Seasonal priorities.

HT: DefCon reader Julie

7 thoughts on “Seasonal priorities.

  1. Don’t know if anyone else has watched this, but you need to.

    It tells how much is spent on Christmas presents in America every year. And how much it would cost for everyone to have clean water.

    The difference is staggering.

    May God open our eyes, if that is possible. And let our selfishness be defeated.

    God bless.


  2. If Christmas were about giving, this would make sense. But Christmas never was about giving. It’s about getting. Getting love, acceptance and admiration from those who we want to love us. Or to put it another way: Buying friendships, buying forgiveness, buying status, buying love. But giving to something/someone else which gives us no personal satisfaction or return? Where’s the cost effectiveness in that?


  3. Obviously the video is a naked propaganda piece intended to instill, and then prey upon a sense of guilt, but among the ironies evident was that instead of making a point about eternal priorities, and the broader dissemination of the Gospel, it focused on a temporal social justice issue; solving the world’s “water problem”. This is no surprise since a group of po-mo emergent “conversationalists” are pushing the idea.

    I guess it would be a real shame to let people go to hell thirsty – but I digress since the other major irony is that if you act now you can buy the Advent Conspiracy DVD from Zondervan for the low, low price of only $19.99! LOL!

    I’m sure all the DVD money will be miraculously turned into water (or wine?) a la the wedding feast at Cana…

    As far as Christmas being about giving, it depends on the “Christmas giving” one is observing.

    For to us a child is born, to us a son is given; and the government shall be upon his shoulder, and his name shall be called Wonderful Counselor, Mighty God, Everlasting Father, Prince of Peace. – Isaiah 9:6

    At this time of year many Christians especially remember and celebrate the miraculous and gracious gift of the Incarnation of Christ, rejoicing as a handful of shepherds, and a heavenly host once did upon His arrival many, many years ago (Luke 2:1-20). And while the precise date of Christ’s birth may remain in dispute, the wise men didn’t honor and worship Him on His exact birthdate either, yet their worship and the gifts they brought were nevertheless genuine and acceptable (Matt. 2:1-12).

    In Christ,


  4. Coram:

    The posting of this video on DefCon was not intended to suggest that the world’s greatest need is clean water above that of the gospel. I posted the video to remind everyone about our perspectives and our priorities. As Christians we should be the one’s leading the charge of charity (with the main goal being the furthering of the gospel), not secular and governmental organizations, and we should be doing it all year long, not just at Christmas.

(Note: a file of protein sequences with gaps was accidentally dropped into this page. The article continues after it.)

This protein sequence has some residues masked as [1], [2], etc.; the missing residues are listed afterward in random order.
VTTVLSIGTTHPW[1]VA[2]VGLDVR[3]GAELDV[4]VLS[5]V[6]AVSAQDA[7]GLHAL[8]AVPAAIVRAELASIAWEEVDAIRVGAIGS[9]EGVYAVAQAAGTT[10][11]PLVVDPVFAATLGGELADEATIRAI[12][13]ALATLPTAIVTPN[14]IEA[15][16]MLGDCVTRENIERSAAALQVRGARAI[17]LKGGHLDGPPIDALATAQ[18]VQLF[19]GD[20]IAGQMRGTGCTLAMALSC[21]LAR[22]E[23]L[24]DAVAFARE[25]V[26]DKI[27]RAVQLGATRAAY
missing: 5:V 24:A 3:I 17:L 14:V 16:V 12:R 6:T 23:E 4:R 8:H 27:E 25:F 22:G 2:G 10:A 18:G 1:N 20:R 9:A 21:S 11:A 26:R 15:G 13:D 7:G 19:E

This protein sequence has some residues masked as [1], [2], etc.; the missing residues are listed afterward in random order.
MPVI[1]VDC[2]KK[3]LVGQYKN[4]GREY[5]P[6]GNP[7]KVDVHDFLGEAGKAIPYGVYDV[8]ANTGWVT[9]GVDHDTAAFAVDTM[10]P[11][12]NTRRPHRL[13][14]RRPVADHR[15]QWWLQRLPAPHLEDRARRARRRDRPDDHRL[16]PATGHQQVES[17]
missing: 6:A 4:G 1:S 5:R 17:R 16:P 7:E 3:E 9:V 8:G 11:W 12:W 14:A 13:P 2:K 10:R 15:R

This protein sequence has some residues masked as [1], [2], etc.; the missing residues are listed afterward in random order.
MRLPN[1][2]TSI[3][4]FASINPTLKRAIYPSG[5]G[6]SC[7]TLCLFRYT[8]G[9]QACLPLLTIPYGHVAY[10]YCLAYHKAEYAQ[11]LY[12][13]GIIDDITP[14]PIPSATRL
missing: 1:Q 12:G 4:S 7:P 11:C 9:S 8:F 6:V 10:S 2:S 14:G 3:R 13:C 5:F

If it takes a video like this (or even a talking donkey) to remind me that my priorities are out of whack (seriously, $450 billion on presents every year?), then so be it.

    This video as well as other things (like this book) was just another confirmation to me that I can no longer justify living as I have been while the world is dying without Christ. This video was just another confirmation that I don’t want to instill selfishness, greed, and covetous behavior into my children every December 25th . . . undermining all my warnings against selfishness, greed, and covetous behavior that I’ve tried to instill in them the rest of the year.

    You may view the video as dubious propaganda, however, I view it as yet another convicting reminder that while I live like a king in opulence and gross prosperity, there are billions of souls who are starving to death without Christ while good Christians do nothing.

    I lamented for such a long time (and still do) about the fact that there are so few churches out there teaching truth anymore. But now I’m beginning to see that within those churches that are teaching truth there’s very little orthopraxy to back up their orthodoxy, and the Apostle James also saw a problem with this.

    What use is it, my brethren, if someone says he has faith but he has no works? Can that faith save him? If a brother or sister is without clothing and in need of daily food, and one of you says to them, “Go in peace, be warmed and be filled,” and yet you do not give them what is necessary for their body, what use is that? Even so faith, if it has no works, is dead, being by itself. (James 2:14-17)

    Sincerely burdened,
    – Pilgrim


  5. Pilgrim,

    I’m sure you know this already, but my indictment of the video and its not-so-subtle aims were in no way intended as an indictment of you, or your decision to post the video, nor was I inveighing against your personal convictions and burdens.

    In point of fact I think the video showcases much of what you, and I, and others, have lamented not only about Christmas, but about the church in general – a “look at me” consumerism under the guise of piety. I think I’ll write a book about that… 🙂